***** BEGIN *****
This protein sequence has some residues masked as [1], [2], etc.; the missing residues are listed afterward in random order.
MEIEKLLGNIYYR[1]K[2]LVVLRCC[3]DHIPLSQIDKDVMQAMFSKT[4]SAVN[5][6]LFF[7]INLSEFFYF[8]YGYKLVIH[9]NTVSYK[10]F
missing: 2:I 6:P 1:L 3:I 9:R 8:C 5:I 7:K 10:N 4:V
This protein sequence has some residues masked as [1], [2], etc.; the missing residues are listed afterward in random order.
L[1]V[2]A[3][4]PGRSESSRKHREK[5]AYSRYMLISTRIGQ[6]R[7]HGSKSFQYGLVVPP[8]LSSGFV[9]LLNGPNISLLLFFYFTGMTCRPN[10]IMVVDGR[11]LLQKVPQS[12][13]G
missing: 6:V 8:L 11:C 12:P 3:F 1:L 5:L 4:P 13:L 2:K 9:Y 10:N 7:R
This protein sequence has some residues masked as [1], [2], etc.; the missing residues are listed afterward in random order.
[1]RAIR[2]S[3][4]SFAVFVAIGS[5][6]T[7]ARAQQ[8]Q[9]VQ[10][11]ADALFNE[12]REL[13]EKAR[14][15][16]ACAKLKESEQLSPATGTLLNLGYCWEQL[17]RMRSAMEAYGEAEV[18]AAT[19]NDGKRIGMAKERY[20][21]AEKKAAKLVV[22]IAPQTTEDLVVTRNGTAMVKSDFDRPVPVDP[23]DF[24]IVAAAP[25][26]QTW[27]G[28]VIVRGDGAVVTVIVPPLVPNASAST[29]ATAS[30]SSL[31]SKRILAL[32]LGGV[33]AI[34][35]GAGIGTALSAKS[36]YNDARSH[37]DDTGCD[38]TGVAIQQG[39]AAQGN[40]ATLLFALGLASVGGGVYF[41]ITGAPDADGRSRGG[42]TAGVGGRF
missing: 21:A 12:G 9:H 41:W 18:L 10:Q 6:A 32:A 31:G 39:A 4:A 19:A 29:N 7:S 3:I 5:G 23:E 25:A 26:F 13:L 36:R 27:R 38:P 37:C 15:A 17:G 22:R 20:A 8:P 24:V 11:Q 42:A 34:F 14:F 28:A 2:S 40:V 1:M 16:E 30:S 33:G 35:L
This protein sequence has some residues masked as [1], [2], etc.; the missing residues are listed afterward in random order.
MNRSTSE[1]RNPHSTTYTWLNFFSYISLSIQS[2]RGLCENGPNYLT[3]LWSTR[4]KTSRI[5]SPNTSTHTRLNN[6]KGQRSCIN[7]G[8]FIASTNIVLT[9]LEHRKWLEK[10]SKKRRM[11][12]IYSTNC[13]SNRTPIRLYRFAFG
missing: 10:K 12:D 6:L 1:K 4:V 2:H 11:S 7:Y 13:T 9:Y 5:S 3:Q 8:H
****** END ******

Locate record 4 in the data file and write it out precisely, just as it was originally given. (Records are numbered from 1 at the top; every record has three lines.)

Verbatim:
This protein sequence has some residues masked as [1], [2], etc.; the missing residues are listed afterward in random order.
MNRSTSE[1]RNPHSTTYTWLNFFSYISLSIQS[2]RGLCENGPNYLT[3]LWSTR[4]KTSRI[5]SPNTSTHTRLNN[6]KGQRSCIN[7]G[8]FIASTNIVLT[9]LEHRKWLEK[10]SKKRRM[11][12]IYSTNC[13]SNRTPIRLYRFAFG
missing: 10:K 12:D 6:L 1:K 4:V 2:H 11:S 7:Y 13:T 9:Y 5:S 3:Q 8:H